Syracuse Ends Phantoms' Season
Sunday, April 21, 2002
By Mike Williams
Down two games to none to the Syracuse Crunch in the opening round of the Calder Cup playoffs, the objectives for the Phantoms were quite clear on Sunday night. In order to avoid a first-round sweep, the Phantoms would have to beat Syracuse goaltender Jean-Francois Labbe. In order to win the best-of-five series, the Phantoms would have to beat Labbe three times in four nights.
But actually accomplishing that mission and beating Labbe, the winningest goaltender in American Hockey League history, would be Philadelphia's most difficult challenge of the season. Labbe has been a nemesis of the Phantoms for years and has twice led teams (Hershey and Hartford) to Calder Cup championships.
Labbe won the battle, as he and Crunch teammates defeated the Phantoms, 3-1, to sweep the quarterfinal series in three games. The Phantoms have been knocked out in the first round in two of the past three seasons.
Labbe made 27 saves in the win. The Crunch will take on the Chicago Wolves in the Western Conference semifinals.
Goaltending and special teams go a long way in the playoffs, and the Crunch had both in abundance on Sunday. Labbe made several key stops when pressured, and the Syracuse penalty kill stopped the Phantoms during a crucial five-on-three advantage late in the second period. The Crunch also notched two power play goals.
The contest started on a down note for the Phantoms. A shot from in close beat Labbe just 1:03 into the game, but referee Chris Lee ruled that Peter Vandermeer had interfered with Labbe. Lee also tacked on a goaltender interference minor on Vandermeer.
But the Phantoms were able to generate early pressure on Labbe, tallying five shots in the opening five minutes. The pressure paid off at 5:49, when Mark Greig's shot from the left circle rang off the goal post and found John Slaney standing to the left of Labbe. Slaney was able to deposit the rebound past Labbe to give the Phantoms a 1-0 lead.
The Phantoms were not able to sustain the momentum, however, and spent much of the opening stanza in fending off the Syracuse attack. Finally, with under two minutes to go in the first period, the Crunch struck.
Greig picked up an extra minor in a skirmish with Crunch defenseman Duvie Westcott. The Syracuse power play capitalized for a late goal. David Ling parked behind the Philadelphia net and banked the puck off Slaney's leg and into the net with 18 seconds remaining.
The Crunch continued to buzz around the Philadelphia net. Syracuse forwards peppered Little with shots through the first half of the middle period. Little twice was called on to stop point-blank shots.
Meanwhile, unable to produce much offense from the perimeter in the second period, the Phantoms resorted to crashing the Syracuse net. The tactic began to create pressure in front of Labbe, but also led to penalty trouble. Yves Sarault took the Phantoms' second minor for goaltender interference of the game at 10:37, moments after the Phantoms had struggled to sustain an attack during a power play.
But Sarault's penalty nearly allowed the Phantoms to build a 2-1 lead. Sarault stepped out of the penalty box as his penalty expired and swept up a loose puck at center ice. He broke in alone on Labbe, but the savvy netminder pokechecked the puck away to preserve the tie with 7:11 left in the period.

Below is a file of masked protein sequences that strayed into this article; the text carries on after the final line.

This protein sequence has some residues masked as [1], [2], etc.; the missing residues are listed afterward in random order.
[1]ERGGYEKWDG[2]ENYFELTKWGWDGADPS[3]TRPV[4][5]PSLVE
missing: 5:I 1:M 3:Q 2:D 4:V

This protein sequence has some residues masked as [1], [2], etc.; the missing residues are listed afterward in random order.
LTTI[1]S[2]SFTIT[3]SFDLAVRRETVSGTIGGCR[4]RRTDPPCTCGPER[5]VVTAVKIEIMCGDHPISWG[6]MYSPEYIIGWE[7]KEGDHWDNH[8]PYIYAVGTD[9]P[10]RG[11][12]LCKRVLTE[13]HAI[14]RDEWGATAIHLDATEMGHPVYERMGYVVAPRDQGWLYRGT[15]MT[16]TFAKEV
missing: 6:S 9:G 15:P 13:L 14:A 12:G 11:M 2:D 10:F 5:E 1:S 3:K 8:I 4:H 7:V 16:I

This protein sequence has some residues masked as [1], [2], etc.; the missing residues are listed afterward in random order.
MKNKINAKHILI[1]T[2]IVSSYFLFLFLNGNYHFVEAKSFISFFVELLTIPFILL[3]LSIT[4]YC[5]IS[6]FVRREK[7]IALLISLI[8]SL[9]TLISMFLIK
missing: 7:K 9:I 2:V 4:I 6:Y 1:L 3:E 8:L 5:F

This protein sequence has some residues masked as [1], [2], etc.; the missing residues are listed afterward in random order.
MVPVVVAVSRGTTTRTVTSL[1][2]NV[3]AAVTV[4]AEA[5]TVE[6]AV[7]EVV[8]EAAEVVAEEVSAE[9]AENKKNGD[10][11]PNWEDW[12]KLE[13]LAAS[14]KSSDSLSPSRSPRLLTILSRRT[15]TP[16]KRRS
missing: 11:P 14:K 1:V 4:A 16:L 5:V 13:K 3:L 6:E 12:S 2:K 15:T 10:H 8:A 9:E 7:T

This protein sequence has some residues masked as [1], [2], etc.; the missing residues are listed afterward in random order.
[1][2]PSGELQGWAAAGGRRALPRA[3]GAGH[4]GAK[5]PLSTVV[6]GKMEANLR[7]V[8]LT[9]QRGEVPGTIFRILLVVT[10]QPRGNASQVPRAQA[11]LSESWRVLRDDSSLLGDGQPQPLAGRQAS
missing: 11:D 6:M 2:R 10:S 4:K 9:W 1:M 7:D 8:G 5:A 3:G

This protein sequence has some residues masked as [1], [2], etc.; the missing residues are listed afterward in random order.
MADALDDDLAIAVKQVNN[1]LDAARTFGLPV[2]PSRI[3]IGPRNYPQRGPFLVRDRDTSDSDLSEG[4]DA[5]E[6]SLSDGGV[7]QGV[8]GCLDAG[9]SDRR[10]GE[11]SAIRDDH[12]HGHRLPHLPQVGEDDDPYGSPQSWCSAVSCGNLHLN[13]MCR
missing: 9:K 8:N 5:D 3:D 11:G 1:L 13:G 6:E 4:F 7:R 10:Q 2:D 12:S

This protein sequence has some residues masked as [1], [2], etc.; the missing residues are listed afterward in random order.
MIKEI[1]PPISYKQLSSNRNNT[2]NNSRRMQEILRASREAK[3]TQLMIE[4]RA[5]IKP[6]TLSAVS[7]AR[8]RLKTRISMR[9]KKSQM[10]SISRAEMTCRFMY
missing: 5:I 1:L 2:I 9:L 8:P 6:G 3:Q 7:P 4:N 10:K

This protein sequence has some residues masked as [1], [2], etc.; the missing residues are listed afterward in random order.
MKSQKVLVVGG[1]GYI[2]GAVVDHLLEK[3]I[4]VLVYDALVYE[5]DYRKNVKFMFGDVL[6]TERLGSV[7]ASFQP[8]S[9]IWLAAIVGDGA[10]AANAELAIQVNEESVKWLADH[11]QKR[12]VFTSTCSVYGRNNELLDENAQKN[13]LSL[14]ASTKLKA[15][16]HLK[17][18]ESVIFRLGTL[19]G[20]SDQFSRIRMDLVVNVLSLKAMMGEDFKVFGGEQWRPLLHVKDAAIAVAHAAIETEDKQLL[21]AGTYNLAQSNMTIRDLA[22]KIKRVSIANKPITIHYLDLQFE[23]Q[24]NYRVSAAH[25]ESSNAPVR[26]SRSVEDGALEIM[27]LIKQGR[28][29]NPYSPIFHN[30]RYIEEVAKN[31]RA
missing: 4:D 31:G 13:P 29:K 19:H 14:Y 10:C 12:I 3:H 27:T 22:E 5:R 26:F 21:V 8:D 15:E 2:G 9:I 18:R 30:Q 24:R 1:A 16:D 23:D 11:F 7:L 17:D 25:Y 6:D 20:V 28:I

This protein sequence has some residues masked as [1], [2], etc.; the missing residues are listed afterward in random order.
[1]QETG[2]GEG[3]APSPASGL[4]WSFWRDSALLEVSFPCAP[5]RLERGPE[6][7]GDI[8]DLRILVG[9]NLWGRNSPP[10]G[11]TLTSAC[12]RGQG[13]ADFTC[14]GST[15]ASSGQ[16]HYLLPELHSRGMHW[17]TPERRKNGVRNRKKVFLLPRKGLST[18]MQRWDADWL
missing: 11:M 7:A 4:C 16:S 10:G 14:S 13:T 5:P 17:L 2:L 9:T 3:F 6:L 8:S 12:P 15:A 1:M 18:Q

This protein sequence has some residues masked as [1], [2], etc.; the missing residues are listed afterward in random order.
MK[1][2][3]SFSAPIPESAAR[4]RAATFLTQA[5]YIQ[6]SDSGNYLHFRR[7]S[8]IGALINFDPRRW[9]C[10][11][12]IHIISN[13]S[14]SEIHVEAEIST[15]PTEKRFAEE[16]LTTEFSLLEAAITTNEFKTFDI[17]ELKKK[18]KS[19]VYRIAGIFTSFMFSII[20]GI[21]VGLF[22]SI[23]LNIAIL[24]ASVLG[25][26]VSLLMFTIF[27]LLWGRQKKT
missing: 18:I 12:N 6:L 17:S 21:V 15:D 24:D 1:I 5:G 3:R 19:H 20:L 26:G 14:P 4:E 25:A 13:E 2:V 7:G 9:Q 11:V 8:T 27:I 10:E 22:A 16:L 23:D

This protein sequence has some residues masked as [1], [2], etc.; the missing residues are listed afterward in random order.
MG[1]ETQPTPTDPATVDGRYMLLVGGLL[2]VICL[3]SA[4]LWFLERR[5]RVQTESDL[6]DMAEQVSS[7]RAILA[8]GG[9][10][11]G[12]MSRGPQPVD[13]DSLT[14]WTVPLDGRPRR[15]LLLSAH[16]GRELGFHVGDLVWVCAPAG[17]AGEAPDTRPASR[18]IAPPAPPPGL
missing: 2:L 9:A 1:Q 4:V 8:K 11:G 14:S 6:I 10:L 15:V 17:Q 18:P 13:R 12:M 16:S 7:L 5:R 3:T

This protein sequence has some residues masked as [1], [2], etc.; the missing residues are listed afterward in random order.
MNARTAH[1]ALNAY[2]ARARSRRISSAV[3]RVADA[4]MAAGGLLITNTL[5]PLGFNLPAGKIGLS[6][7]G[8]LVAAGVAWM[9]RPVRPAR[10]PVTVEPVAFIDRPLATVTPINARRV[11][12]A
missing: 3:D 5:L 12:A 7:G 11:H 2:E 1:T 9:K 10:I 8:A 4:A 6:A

Crunch defenseman Derrick Walser was whistled for a penalty on the play. Fifty-one seconds later, Lee nabbed Andrei Sryubko on a tripping call that gave the Philadelphia a five-on-three advantage for 1:09.
The Syracuse penalty kill ranked fourth in the league during the regular season. The Crunch continued that success and shut down the Phantoms' power play.
Mark Freer whistled a shot from the high slot over the net early in the two-man advantage. Labbe followed up Freer's opportunity by stacking the pads on a Pavel Brendl chance from the right circle.
"It was the turning point in the game," Phantoms head coach John Stevens said of the failed power play.
The teams' work on the power play proved to be the difference. While the Phantoms failed to produce on the power play, the Crunch did not.
Peter Vandermeer took his third minor penalty of the game early in the third period. His penalty would hurt the Phantoms, as Walser fed a pass to Blake Bellefeiulle, who put the puck past Little for a 2-1 Syracuse lead at 4:28.
The third period was the difference throughout the series. Entering the third period in the three games, the Phantoms led once and were tied twice. But the Crunch outscored the Phantoms, 8-0, during the third period in the series.
"We played a very good 40 minutes, then we had a breakdown and they got a power-play goal. A bad bounce can hurt you when you have your back against elimination."
The third period saw little of the desperation that the Phantoms would be expected to show at such a critical point in the season.
Philadelphia managed just four shots - none of them serious -- on Labbe through the period's first 19 minutes as the Crunch sat a on a lead. The Phantoms struggled to penetrate the Syracuse trap, on several occasions barely breaking out of their own zone.
Stevens pulled Little for a sixth skater with 1:15 remaining in the third. By this point, the Crunch had completely clamped down on the Phantoms at the Syracuse blue line, and the Phantoms could do little to break through.
Then, a Philadelphia turnover in the neutral zone allowed Sean Pronger to scoop up a loose puck and send a shot sailing into the empty Philadelphia net with 34 seconds left, ending the season for the Phantoms.
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